1. Probably. To quote a phrase from our other misunderstanding thread, “I experienced too much of that kind of pain” – so I probably can’t grok what you’re using the word to describe. To quote myself, “qualities rather than judgements” – worthiness can’t ever be freed from the latter, but we probably agree about desirable qualities (and recognising that anyone can fall short of them, however “good” they are).

  2. I literally have too many things to say to leave a useful comment. I’m going to have to sit with my thoughts for a bit before I try. Suffice to say, I often think of D/s dynamics as a form of practice – mindfulness, awareness and compassion being critical to my understanding and relationship to dominance. That you explored the apparent contradictions in your relationship to submission in terms of koans resonated to a ridiculous degree. Hence my need to sit the hell down and digest it. It’s just so very much in line with my own instincts, it kind of amazes me.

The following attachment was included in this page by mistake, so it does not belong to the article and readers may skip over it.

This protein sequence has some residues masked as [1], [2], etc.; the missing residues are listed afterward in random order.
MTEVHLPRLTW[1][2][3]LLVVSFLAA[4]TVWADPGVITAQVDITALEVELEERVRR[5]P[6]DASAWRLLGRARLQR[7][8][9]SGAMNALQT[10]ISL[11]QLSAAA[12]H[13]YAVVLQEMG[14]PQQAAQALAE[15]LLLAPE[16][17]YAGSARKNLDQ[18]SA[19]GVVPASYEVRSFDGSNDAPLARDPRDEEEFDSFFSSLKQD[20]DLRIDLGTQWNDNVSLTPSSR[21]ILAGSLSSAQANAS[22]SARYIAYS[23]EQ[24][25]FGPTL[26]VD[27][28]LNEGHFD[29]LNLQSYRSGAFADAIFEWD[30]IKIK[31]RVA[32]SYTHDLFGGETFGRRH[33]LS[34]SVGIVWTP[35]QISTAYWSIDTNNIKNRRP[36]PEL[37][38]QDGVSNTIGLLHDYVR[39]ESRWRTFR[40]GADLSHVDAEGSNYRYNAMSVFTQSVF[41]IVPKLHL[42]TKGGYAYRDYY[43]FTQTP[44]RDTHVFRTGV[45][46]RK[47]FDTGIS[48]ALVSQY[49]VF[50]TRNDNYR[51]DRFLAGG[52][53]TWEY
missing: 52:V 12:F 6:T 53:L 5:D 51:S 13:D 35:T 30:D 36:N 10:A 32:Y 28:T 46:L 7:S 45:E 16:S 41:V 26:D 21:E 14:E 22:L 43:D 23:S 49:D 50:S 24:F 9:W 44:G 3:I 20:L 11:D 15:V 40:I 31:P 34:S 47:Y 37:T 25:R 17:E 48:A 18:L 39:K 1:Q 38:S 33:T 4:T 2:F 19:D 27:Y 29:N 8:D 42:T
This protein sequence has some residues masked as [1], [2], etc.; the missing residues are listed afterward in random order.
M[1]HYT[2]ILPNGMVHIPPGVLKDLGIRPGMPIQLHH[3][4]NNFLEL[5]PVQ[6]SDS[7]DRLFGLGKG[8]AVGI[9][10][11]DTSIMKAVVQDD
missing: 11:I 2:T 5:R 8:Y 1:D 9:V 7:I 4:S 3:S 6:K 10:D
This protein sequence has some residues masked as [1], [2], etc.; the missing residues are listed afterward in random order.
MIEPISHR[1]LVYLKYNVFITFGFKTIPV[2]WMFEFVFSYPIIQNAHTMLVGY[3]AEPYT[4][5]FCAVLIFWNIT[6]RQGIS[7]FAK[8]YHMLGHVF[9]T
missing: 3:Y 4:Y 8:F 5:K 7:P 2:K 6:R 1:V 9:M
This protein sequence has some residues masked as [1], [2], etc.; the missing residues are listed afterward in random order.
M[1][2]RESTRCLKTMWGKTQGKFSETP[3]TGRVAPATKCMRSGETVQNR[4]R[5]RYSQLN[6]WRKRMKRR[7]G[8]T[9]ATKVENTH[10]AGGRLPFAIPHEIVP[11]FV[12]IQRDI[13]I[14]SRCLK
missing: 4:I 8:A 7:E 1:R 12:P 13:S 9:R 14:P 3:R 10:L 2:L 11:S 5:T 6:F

1. Have you had time to digest? :-) I’m actually a little surprised because I see those things as much more relevant to submission. Domming, at least the control-oriented version, is an active role and there are all kinds of things you can learn to DO. Whereas my frustration in seeking out education for subs has been partly assuaged by the realisation that the main thing I need to learn is how to ACCEPT. And most of what we know about that comes from spirituality traditions, it’s not the kind of thing people hold BDSM classes about.

      Then again, I can see that mindfulness is useful to everyone! And awareness and compassion are DEFINITELY qualities I want in a dom. So you are right after all!

What do you think?